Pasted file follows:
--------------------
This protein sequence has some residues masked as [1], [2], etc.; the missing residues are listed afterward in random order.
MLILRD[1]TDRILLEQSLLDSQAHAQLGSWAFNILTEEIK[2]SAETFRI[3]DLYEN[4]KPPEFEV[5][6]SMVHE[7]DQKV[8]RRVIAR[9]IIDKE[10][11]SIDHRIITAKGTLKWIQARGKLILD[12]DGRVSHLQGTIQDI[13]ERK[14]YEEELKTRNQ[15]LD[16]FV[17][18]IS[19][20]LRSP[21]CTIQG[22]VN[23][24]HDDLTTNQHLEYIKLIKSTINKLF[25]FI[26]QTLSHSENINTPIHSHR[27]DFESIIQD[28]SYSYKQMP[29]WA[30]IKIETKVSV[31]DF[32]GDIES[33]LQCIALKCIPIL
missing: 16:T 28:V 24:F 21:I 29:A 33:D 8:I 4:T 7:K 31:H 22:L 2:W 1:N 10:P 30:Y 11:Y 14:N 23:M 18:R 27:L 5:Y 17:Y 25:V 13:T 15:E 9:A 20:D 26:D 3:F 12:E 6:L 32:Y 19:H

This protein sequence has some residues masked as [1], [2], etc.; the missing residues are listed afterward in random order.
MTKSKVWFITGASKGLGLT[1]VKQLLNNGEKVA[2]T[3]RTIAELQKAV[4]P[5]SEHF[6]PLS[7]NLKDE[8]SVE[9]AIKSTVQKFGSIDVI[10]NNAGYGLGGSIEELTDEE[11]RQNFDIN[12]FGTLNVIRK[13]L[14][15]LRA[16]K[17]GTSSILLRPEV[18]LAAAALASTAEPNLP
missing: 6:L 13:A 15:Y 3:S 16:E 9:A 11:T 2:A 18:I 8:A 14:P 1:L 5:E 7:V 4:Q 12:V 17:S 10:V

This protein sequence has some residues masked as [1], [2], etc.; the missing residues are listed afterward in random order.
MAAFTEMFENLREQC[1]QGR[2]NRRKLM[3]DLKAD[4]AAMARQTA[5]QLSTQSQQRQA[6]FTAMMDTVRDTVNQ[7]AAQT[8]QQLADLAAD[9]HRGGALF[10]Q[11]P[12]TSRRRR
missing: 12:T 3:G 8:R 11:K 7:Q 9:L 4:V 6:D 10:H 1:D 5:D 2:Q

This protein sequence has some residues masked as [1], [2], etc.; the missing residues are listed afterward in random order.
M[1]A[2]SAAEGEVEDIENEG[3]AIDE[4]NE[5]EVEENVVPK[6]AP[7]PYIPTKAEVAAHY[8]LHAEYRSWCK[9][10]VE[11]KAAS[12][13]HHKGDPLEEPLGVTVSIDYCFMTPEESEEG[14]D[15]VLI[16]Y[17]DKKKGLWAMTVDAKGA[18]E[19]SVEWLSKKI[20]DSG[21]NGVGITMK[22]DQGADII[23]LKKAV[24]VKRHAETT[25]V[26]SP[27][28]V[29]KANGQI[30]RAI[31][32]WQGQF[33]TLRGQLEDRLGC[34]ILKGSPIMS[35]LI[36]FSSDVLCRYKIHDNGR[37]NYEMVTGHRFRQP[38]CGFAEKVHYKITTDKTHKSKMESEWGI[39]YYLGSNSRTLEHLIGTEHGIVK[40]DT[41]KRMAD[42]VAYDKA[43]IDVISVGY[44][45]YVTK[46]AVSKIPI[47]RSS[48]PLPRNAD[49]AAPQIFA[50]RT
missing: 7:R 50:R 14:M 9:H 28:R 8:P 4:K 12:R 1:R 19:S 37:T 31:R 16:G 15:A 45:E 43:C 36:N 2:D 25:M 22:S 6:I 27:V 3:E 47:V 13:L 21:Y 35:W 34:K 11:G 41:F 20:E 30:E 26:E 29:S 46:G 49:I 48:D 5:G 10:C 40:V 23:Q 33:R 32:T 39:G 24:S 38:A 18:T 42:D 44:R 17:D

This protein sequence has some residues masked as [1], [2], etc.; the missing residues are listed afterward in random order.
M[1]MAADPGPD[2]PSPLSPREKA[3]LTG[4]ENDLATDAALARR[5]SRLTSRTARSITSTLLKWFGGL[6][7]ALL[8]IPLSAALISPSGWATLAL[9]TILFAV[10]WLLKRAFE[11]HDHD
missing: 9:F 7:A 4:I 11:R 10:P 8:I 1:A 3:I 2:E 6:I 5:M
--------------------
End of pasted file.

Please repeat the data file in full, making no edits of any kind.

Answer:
This protein sequence has some residues masked as [1], [2], etc.; the missing residues are listed afterward in random order.
MLILRD[1]TDRILLEQSLLDSQAHAQLGSWAFNILTEEIK[2]SAETFRI[3]DLYEN[4]KPPEFEV[5][6]SMVHE[7]DQKV[8]RRVIAR[9]IIDKE[10][11]SIDHRIITAKGTLKWIQARGKLILD[12]DGRVSHLQGTIQDI[13]ERK[14]YEEELKTRNQ[15]LD[16]FV[17][18]IS[19][20]LRSP[21]CTIQG[22]VN[23][24]HDDLTTNQHLEYIKLIKSTINKLF[25]FI[26]QTLSHSENINTPIHSHR[27]DFESIIQD[28]SYSYKQMP[29]WA[30]IKIETKVSV[31]DF[32]GDIES[33]LQCIALKCIPIL
missing: 16:T 28:V 24:F 21:I 29:A 33:D 8:I 4:T 7:K 31:H 22:L 2:W 1:N 10:P 30:Y 11:Y 14:N 23:M 18:R 27:L 5:Y 17:Y 25:V 13:T 15:E 9:A 20:D 26:D 3:F 12:E 6:L 32:Y 19:H

This protein sequence has some residues masked as [1], [2], etc.; the missing residues are listed afterward in random order.
MTKSKVWFITGASKGLGLT[1]VKQLLNNGEKVA[2]T[3]RTIAELQKAV[4]P[5]SEHF[6]PLS[7]NLKDE[8]SVE[9]AIKSTVQKFGSIDVI[10]NNAGYGLGGSIEELTDEE[11]RQNFDIN[12]FGTLNVIRK[13]L[14][15]LRA[16]K[17]GTSSILLRPEV[18]LAAAALASTAEPNLP
missing: 6:L 13:A 15:Y 3:S 16:E 9:A 11:T 2:A 18:I 8:A 14:P 1:L 5:E 7:V 4:Q 12:V 17:S 10:V

This protein sequence has some residues masked as [1], [2], etc.; the missing residues are listed afterward in random order.
MAAFTEMFENLREQC[1]QGR[2]NRRKLM[3]DLKAD[4]AAMARQTA[5]QLSTQSQQRQA[6]FTAMMDTVRDTVNQ[7]AAQT[8]QQLADLAAD[9]HRGGALF[10]Q[11]P[12]TSRRRR
missing: 12:T 3:G 8:R 11:K 7:Q 9:L 4:V 6:D 10:H 1:D 5:D 2:Q

This protein sequence has some residues masked as [1], [2], etc.; the missing residues are listed afterward in random order.
M[1]A[2]SAAEGEVEDIENEG[3]AIDE[4]NE[5]EVEENVVPK[6]AP[7]PYIPTKAEVAAHY[8]LHAEYRSWCK[9][10]VE[11]KAAS[12][13]HHKGDPLEEPLGVTVSIDYCFMTPEESEEG[14]D[15]VLI[16]Y[17]DKKKGLWAMTVDAKGA[18]E[19]SVEWLSKKI[20]DSG[21]NGVGITMK[22]DQGADII[23]LKKAV[24]VKRHAETT[25]V[26]SP[27][28]V[29]KANGQI[30]RAI[31][32]WQGQF[33]TLRGQLEDRLGC[34]ILKGSPIMS[35]LI[36]FSSDVLCRYKIHDNGR[37]NYEMVTGHRFRQP[38]CGFAEKVHYKITTDKTHKSKMESEWGI[39]YYLGSNSRTLEHLIGTEHGIVK[40]DT[41]KRMAD[42]VAYDKA[43]IDVISVGY[44][45]YVTK[46]AVSKIPI[47]RSS[48]PLPRNAD[49]AAPQIFA[50]RT
missing: 7:R 50:R 14:M 9:H 28:R 8:P 4:K 12:R 1:R 19:S 37:T 31:R 16:G 15:A 45:E 43:C 36:N 2:D 25:M 22:S 6:I 27:V 3:E 47:V 13:L 21:Y 35:W 34:K 11:G 41:F 20:E 30:E 26:E 29:S 46:G 49:I 48:D 5:G 10:C 40:V 23:Q 33:R 32:T 39:G 24:S 38:A 18:T 42:D 44:R 17:D

This protein sequence has some residues masked as [1], [2], etc.; the missing residues are listed afterward in random order.
M[1]MAADPGPD[2]PSPLSPREKA[3]LTG[4]ENDLATDAALARR[5]SRLTSRTARSITSTLLKWFGGL[6][7]ALL[8]IPLSAALISPSGWATLAL[9]TILFAV[10]WLLKRAFE[11]HDHD
missing: 9:F 7:A 4:I 11:R 10:P 8:I 1:A 3:I 2:E 6:I 5:M